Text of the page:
The R&D Index for the week ending April 20, 2018 closed at 4,129.96 for the 25 companies in the R&D Index. The Index was up 2.56% (or 103.26 basis points) from the week ending April 13, 2018. Nine R&D Index companies gained value last week from 0.33% (Oracle) to 6.76% (Amazon). Sixteen R&D Index companies lost value last week from -0.64% (Intel) to -12.75 (Bristol-Myers Squibb).
R&D Index member Johnson & Johnson announced higher than expected sales for its latest quarter last week and increased its sales outlook for the rest of the year. The company also stated that it would cut costs by between $600 and $800 million by 2022. To make these changes, J&J will take a charge of $1.9 to $2.3 billion over the next several years. The company also stated that it would invest more than $30 billion in R&D over the next three years, with the new tax laws being responsible for most of that increase. J&J is expected to spend more than $9.2 billion on R&D in 2018. J&J stock is down more than 9% since the beginning of the year, however analysts expect its sales and earnings to improve through the end of 2018. Analysts also state that J&J is a harbinger for the rest of the health-care industry.
R&D Index member Microsoft announced last week that it was utilizing its one-time competitor Linux operating system, rather than its in-house Windows operating system, to develop a new chip design for its Azure cloud service that it states will make it more competitive with Amazon’s web service. The Linus system allows Microsoft to squeeze all the required code onto the new chip which Windows would not allow. Microsoft engineers added security features to the Linus kernel, code-named Azure-Sphere which is expected to be available by the end of 2018.
It was reported in the company’s 10-K filings that R&D Index member Intel spent $13.1 billion on R&D in 2017, an increase of $358 million over its spending in 2016. Part of this increase was attributed to the company’s acquisition of the Mobileye self-driving car platform, which as an independent company alone spent $65.3 million on R&D. Another part of Intel’s R&D increase was attributed to its development of its upcoming 7-nanometer manufacturing technologies. An offsetting part of Intel’s R&D was its divestiture of the Intel Security Group (formerly McAfee).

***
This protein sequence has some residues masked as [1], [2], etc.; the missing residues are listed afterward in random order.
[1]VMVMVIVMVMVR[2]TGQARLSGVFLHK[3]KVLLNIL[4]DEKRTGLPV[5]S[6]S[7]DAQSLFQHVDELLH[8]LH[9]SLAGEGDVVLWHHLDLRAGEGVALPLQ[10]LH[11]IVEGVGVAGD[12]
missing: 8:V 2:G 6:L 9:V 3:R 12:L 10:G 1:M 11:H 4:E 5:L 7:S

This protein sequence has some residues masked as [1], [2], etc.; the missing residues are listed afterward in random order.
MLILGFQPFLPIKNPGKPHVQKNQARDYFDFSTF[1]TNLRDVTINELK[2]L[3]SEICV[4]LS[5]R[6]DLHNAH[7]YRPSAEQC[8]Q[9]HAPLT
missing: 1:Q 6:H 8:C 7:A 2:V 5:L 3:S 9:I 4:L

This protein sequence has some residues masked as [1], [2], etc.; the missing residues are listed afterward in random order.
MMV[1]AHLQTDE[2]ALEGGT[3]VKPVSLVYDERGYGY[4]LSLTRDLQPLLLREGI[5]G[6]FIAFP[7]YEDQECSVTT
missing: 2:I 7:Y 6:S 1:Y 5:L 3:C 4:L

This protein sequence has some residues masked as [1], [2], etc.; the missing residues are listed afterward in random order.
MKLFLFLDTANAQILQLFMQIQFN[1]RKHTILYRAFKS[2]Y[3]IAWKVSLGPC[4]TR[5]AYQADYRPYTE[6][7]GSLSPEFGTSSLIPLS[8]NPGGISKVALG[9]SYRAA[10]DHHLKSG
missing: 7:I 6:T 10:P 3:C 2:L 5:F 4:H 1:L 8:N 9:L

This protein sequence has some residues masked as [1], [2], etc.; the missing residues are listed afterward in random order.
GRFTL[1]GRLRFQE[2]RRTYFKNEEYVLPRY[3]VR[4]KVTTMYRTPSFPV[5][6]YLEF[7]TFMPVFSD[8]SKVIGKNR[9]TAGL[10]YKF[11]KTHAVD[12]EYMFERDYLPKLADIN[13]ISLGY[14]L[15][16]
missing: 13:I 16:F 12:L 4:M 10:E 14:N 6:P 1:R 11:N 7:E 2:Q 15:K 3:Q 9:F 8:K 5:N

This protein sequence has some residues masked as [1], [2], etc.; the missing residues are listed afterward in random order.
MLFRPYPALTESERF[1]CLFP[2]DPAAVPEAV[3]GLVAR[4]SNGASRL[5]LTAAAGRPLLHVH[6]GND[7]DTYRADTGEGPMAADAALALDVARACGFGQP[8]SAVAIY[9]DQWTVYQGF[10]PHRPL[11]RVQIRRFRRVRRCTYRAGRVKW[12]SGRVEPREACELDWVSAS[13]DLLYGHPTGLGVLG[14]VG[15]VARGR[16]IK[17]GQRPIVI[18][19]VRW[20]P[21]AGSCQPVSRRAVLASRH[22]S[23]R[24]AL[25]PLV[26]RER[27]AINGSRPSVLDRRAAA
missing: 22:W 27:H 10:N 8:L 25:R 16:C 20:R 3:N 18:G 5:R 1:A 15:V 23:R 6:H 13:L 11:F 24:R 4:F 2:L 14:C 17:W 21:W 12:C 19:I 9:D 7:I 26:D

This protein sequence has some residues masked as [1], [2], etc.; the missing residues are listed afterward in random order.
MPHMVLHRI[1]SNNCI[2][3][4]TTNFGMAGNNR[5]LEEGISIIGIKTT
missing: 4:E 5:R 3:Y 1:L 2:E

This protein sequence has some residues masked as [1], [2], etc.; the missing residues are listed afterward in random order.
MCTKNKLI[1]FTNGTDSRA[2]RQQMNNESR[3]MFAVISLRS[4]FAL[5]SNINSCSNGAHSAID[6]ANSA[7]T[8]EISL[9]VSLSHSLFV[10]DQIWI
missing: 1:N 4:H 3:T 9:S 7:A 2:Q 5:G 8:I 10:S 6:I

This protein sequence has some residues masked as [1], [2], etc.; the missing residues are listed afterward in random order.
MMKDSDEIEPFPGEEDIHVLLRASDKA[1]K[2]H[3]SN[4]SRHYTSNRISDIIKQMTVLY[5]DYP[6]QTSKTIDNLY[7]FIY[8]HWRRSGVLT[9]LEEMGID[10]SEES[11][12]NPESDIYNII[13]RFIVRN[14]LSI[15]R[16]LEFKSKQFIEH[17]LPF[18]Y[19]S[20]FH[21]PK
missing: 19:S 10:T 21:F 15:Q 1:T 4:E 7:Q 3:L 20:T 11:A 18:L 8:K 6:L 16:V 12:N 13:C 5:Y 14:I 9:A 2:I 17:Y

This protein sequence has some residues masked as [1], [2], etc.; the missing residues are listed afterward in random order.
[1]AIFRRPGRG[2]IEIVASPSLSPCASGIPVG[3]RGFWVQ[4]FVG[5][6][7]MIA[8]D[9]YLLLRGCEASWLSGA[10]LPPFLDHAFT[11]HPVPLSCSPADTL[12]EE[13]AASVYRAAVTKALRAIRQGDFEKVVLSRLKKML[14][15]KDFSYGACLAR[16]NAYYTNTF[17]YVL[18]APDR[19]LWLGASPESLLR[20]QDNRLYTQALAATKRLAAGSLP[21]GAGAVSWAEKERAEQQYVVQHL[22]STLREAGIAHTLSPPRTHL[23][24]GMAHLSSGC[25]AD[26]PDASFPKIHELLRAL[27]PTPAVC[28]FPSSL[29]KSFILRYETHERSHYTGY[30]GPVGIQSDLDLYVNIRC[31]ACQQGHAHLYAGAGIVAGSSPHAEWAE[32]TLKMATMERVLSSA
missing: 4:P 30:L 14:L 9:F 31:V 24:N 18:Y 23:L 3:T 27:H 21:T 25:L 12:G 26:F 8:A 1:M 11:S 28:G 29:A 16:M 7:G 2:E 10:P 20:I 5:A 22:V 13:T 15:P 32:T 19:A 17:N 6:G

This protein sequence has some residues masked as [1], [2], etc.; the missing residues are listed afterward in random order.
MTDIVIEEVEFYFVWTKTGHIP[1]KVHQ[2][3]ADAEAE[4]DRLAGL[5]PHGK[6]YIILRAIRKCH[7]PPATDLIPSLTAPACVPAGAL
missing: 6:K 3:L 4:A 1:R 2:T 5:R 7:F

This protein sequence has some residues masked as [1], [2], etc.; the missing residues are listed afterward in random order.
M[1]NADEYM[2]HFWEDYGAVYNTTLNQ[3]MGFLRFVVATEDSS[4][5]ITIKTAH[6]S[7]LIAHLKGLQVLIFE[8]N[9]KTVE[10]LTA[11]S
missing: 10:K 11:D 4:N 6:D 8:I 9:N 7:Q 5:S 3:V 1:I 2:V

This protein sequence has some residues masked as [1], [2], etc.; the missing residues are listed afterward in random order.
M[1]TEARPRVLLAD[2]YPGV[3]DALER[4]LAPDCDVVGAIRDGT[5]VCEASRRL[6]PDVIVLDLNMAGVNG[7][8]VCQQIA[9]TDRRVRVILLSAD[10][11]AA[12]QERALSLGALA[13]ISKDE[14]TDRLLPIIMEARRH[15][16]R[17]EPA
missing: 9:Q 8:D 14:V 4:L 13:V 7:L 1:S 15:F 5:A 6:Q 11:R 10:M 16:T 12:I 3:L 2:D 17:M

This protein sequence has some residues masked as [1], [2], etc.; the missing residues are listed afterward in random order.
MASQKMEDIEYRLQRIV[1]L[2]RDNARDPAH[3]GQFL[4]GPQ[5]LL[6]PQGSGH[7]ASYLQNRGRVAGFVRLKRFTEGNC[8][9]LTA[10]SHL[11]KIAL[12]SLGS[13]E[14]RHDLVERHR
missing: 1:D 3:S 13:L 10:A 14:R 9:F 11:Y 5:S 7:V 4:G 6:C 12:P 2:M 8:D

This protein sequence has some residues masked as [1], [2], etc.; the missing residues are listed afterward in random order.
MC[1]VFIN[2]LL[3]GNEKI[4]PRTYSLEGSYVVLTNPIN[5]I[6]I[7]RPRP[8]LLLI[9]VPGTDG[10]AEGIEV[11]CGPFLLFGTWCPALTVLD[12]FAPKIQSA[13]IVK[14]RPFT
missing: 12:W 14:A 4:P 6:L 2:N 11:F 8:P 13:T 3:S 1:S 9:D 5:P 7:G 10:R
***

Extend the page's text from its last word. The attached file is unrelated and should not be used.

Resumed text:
R&D Index Week Ending April 20, 2018
|Ticker||Exchange||2017 R&D billions$||04/13/18||04/20/18||4/20/18 to 4/13/18||4/20/18 to 12/29/17|
|Johnson & Johnson||JNJ||NYSE||9,060||130.62||126.66||-3.03%||-9.35%|
|Astra Zeneca PLC||AZN||NYSE||6,363||36.32||35.34||-2.15%||1.84%|
|Merck & Co.||MRK||NYSE||5,759||57.17||58.83||2.90%||4.55%|
|Eli Lilly Co||LLY||NYSE||4,489||79.72||79.06||-0.83%||-6.39%|
About the R&D Index
R&D Magazine’s R&D Index is a weekly stock market summary of the top international companies involved in research and development. The top 25 industrial spenders of R&D in 2017 were selected based on the latest listings from Schonfeld & Associates’ June 2017 R&D Ratios & Budgets. These 25 companies include pharmaceutical (11 companies), automotive (5), ICT (8) and conglomerate (1) organizations who invested a cumulative total of more than $209 billion in R&D in 2017, or approximately 10% of all the R&D spent in the world by government, industries and academia combined, according to R&D Magazine’s 2017 Global R&D Funding Forecast. The stock prices used in the R&D Index are tabulated from NASDAQ, NYSE, XETRA and OTC common stock prices (in U.S. dollars) for the companies selected at the close of stock trading business on the Friday preceding the publication of the R&D Index in R&D Magazine’s R&D Daily eNewsletter.
The companies used in the R&D Index include Amazon, Alphabet/Google, Microsoft, Intel, Apple, Volkswagen AG, Roche Pharma, Toyota, Johnson & Johnson, Novartis, General Motors, Pfizer, Bristol-Myers Squibb, Cisco, Qualcomm, Oracle, Honda Motor Company, Astra Zeneca plc, Merck & Company, Daimler, Bayer AG, Sanofi SA, IBM, GlaxoSmithKline and Eli Lilly Co. Stock prices are based on those stocks traded on the U.S. exchanges. R&D Index trends (in the stock prices) are just one indicator of the amount of capital available to these high-technology companies to invest in R&D and should not be implied to indicate the absolute value of R&D investments made by these organizations. The companies chosen for the R&D Index have very large sophisticated internal and global R&D organizations with each company investing between $4.5 and $17 billion annually on their R&D efforts.